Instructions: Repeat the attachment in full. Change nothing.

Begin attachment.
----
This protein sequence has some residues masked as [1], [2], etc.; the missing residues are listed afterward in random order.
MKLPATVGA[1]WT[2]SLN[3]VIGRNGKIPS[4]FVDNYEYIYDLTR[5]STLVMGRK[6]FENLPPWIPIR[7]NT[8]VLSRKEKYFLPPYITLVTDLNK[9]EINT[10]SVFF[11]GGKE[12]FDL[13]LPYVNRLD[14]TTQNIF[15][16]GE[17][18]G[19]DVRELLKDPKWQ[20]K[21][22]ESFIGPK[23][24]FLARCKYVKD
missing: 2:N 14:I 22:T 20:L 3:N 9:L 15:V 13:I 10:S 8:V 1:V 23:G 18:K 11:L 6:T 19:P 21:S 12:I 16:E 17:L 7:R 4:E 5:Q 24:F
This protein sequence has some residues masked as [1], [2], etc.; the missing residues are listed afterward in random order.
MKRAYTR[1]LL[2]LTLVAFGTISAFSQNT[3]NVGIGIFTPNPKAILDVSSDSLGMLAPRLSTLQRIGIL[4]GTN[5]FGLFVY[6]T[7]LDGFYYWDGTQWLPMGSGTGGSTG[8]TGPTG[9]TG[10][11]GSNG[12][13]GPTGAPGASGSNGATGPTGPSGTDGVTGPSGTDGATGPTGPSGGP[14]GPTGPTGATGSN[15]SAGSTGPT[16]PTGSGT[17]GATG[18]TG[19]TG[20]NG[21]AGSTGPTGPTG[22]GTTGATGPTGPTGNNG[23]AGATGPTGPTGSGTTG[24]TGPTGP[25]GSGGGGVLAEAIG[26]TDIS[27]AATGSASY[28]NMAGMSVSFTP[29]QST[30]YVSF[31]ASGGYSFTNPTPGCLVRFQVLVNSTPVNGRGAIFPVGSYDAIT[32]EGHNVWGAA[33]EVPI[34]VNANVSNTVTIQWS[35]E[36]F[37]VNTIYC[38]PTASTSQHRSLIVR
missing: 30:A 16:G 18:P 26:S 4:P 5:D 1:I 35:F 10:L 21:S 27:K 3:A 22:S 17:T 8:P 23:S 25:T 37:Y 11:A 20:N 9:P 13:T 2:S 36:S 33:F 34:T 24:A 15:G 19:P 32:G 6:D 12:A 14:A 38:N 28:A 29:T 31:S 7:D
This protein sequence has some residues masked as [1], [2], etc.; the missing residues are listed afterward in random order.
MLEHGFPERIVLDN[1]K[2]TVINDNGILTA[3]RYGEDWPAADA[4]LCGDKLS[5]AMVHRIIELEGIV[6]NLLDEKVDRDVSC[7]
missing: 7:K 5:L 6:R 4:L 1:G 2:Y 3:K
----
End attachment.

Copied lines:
This protein sequence has some residues masked as [1], [2], etc.; the missing residues are listed afterward in random order.
MKLPATVGA[1]WT[2]SLN[3]VIGRNGKIPS[4]FVDNYEYIYDLTR[5]STLVMGRK[6]FENLPPWIPIR[7]NT[8]VLSRKEKYFLPPYITLVTDLNK[9]EINT[10]SVFF[11]GGKE[12]FDL[13]LPYVNRLD[14]TTQNIF[15][16]GE[17][18]G[19]DVRELLKDPKWQ[20]K[21][22]ESFIGPK[23][24]FLARCKYVKD
missing: 2:N 14:I 22:T 20:L 3:N 9:L 15:V 13:I 10:S 8:V 1:V 23:G 18:K 11:L 6:T 19:P 21:S 12:I 16:E 17:L 7:R 4:E 5:Q 24:F
This protein sequence has some residues masked as [1], [2], etc.; the missing residues are listed afterward in random order.
MKRAYTR[1]LL[2]LTLVAFGTISAFSQNT[3]NVGIGIFTPNPKAILDVSSDSLGMLAPRLSTLQRIGIL[4]GTN[5]FGLFVY[6]T[7]LDGFYYWDGTQWLPMGSGTGGSTG[8]TGPTG[9]TG[10][11]GSNG[12][13]GPTGAPGASGSNGATGPTGPSGTDGVTGPSGTDGATGPTGPSGGP[14]GPTGPTGATGSN[15]SAGSTGPT[16]PTGSGT[17]GATG[18]TG[19]TG[20]NG[21]AGSTGPTGPTG[22]GTTGATGPTGPTGNNG[23]AGATGPTGPTGSGTTG[24]TGPTGP[25]GSGGGGVLAEAIG[26]TDIS[27]AATGSASY[28]NMAGMSVSFTP[29]QST[30]YVSF[31]ASGGYSFTNPTPGCLVRFQVLVNSTPVNGRGAIFPVGSYDAIT[32]EGHNVWGAA[33]EVPI[34]VNANVSNTVTIQWS[35]E[36]F[37]VNTIYC[38]PTASTSQHRSLIVR
missing: 30:A 16:G 18:P 26:S 4:P 5:D 1:I 35:F 10:L 21:S 27:K 3:A 22:S 17:T 8:P 23:S 25:T 37:Y 11:A 20:N 9:P 13:T 2:S 36:S 33:F 34:T 24:A 15:G 19:P 32:G 6:D 12:A 14:A 38:N 28:A 29:T 31:S 7:D
This protein sequence has some residues masked as [1], [2], etc.; the missing residues are listed afterward in random order.
MLEHGFPERIVLDN[1]K[2]TVINDNGILTA[3]RYGEDWPAADA[4]LCGDKLS[5]AMVHRIIELEGIV[6]NLLDEKVDRDVSC[7]
missing: 7:K 5:L 6:R 4:L 1:G 2:Y 3:K